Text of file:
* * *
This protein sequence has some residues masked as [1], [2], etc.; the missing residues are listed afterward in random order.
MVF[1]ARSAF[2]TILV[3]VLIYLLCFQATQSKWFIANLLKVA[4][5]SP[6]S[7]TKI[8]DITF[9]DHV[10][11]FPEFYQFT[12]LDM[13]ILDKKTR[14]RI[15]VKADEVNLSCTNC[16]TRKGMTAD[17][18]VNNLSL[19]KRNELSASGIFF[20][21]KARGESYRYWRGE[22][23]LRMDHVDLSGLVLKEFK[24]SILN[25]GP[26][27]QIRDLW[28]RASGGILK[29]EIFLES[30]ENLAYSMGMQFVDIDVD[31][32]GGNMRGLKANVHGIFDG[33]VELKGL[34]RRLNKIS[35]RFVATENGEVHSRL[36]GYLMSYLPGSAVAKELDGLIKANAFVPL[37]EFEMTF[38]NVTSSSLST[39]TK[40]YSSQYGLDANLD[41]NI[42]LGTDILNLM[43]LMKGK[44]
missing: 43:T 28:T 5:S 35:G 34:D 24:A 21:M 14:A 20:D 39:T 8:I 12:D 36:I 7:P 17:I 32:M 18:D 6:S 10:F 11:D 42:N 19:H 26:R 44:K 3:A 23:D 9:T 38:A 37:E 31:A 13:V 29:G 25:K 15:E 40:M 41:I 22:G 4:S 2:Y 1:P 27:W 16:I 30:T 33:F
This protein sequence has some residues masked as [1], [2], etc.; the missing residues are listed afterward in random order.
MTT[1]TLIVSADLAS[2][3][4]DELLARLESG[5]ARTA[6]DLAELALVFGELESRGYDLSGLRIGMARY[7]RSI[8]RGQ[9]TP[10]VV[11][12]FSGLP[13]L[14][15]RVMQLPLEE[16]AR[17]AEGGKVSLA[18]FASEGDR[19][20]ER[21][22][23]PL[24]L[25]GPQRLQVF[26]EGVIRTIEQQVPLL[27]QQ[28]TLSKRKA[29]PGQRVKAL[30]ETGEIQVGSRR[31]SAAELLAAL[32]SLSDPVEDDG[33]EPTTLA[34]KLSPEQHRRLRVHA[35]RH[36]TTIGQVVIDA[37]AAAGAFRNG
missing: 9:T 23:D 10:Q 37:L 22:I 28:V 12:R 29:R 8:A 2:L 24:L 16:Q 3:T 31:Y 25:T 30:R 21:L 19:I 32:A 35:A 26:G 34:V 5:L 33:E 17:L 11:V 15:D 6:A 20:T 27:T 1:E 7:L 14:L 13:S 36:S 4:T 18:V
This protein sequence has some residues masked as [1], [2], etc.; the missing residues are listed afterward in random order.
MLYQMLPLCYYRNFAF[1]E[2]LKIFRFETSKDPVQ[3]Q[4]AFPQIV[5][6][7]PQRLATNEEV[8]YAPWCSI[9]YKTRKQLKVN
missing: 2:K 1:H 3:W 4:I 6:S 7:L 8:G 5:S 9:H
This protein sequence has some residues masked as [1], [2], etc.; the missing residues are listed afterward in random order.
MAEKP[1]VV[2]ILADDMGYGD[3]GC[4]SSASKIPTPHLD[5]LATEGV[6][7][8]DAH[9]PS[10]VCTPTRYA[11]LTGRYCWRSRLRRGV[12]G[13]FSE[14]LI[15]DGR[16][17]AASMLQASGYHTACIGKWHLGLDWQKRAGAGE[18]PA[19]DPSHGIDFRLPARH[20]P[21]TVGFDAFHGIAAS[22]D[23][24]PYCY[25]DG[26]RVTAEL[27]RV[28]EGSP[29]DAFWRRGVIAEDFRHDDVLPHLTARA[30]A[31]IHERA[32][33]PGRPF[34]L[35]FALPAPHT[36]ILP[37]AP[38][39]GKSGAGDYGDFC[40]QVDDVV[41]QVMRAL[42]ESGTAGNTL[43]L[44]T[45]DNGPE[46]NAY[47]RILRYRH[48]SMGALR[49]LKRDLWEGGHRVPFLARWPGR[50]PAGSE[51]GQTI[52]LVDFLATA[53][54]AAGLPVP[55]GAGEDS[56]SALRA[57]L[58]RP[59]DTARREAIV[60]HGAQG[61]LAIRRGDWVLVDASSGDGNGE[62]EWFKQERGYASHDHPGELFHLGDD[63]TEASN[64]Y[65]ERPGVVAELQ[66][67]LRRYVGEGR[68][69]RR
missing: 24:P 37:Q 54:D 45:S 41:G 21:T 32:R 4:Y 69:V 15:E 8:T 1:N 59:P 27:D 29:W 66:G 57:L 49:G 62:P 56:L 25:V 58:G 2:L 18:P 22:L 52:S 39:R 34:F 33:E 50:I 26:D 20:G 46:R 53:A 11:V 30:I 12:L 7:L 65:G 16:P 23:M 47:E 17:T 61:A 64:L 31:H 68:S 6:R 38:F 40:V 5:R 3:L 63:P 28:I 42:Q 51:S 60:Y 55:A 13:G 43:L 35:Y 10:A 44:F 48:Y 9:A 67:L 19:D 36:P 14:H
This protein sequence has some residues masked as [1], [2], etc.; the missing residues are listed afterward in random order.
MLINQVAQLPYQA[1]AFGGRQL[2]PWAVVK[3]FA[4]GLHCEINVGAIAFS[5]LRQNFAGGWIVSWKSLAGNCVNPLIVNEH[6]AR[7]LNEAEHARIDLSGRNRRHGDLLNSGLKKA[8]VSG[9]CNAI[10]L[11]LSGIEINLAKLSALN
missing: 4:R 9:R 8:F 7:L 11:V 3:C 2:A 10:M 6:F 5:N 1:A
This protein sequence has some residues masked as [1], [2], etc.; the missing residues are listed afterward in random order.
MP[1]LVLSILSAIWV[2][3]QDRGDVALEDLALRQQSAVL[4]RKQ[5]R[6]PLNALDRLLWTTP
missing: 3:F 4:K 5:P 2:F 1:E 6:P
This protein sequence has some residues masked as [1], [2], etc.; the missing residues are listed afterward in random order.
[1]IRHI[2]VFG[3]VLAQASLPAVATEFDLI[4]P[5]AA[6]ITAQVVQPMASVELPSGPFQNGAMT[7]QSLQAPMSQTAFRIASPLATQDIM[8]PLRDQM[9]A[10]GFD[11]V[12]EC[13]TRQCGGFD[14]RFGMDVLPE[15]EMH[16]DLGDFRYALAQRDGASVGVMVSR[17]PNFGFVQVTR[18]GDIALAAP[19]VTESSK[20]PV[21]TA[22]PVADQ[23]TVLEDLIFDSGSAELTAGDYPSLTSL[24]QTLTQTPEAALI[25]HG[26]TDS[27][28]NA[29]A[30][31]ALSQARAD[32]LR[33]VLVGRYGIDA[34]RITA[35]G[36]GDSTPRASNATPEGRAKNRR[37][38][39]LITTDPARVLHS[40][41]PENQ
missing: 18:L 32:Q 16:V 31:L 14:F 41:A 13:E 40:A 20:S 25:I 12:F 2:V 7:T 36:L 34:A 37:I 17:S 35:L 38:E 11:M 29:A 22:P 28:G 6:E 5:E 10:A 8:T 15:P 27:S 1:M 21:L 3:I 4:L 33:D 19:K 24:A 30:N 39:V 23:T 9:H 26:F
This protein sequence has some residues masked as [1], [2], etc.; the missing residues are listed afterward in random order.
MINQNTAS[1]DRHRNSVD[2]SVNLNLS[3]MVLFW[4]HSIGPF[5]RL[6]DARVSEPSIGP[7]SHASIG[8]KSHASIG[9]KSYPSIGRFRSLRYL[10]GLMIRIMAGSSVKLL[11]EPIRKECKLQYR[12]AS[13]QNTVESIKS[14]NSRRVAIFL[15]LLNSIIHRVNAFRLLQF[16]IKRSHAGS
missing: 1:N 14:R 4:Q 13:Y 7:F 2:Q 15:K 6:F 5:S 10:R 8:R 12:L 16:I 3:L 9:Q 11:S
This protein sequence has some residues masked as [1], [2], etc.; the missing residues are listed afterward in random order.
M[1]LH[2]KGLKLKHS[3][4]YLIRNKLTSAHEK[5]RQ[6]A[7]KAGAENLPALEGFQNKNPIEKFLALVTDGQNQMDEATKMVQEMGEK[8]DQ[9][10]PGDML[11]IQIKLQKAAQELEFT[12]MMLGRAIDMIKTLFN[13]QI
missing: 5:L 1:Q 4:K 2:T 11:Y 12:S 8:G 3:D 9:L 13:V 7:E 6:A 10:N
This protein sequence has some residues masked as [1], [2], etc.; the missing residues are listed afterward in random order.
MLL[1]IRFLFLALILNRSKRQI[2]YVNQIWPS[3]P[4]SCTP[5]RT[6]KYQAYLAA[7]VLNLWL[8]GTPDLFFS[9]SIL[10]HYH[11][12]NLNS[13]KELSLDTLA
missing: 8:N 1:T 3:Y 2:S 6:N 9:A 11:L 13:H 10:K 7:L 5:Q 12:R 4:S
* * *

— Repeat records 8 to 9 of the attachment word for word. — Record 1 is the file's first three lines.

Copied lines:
This protein sequence has some residues masked as [1], [2], etc.; the missing residues are listed afterward in random order.
MINQNTAS[1]DRHRNSVD[2]SVNLNLS[3]MVLFW[4]HSIGPF[5]RL[6]DARVSEPSIGP[7]SHASIG[8]KSHASIG[9]KSYPSIGRFRSLRYL[10]GLMIRIMAGSSVKLL[11]EPIRKECKLQYR[12]AS[13]QNTVESIKS[14]NSRRVAIFL[15]LLNSIIHRVNAFRLLQF[16]IKRSHAGS
missing: 1:N 14:R 4:Q 13:Y 7:F 2:Q 15:K 6:F 5:S 10:R 8:R 12:L 16:I 3:L 9:Q 11:S
This protein sequence has some residues masked as [1], [2], etc.; the missing residues are listed afterward in random order.
M[1]LH[2]KGLKLKHS[3][4]YLIRNKLTSAHEK[5]RQ[6]A[7]KAGAENLPALEGFQNKNPIEKFLALVTDGQNQMDEATKMVQEMGEK[8]DQ[9][10]PGDML[11]IQIKLQKAAQELEFT[12]MMLGRAIDMIKTLFN[13]QI
missing: 5:L 1:Q 4:K 2:T 11:Y 12:S 8:G 3:D 9:L 13:V 7:E 6:A 10:N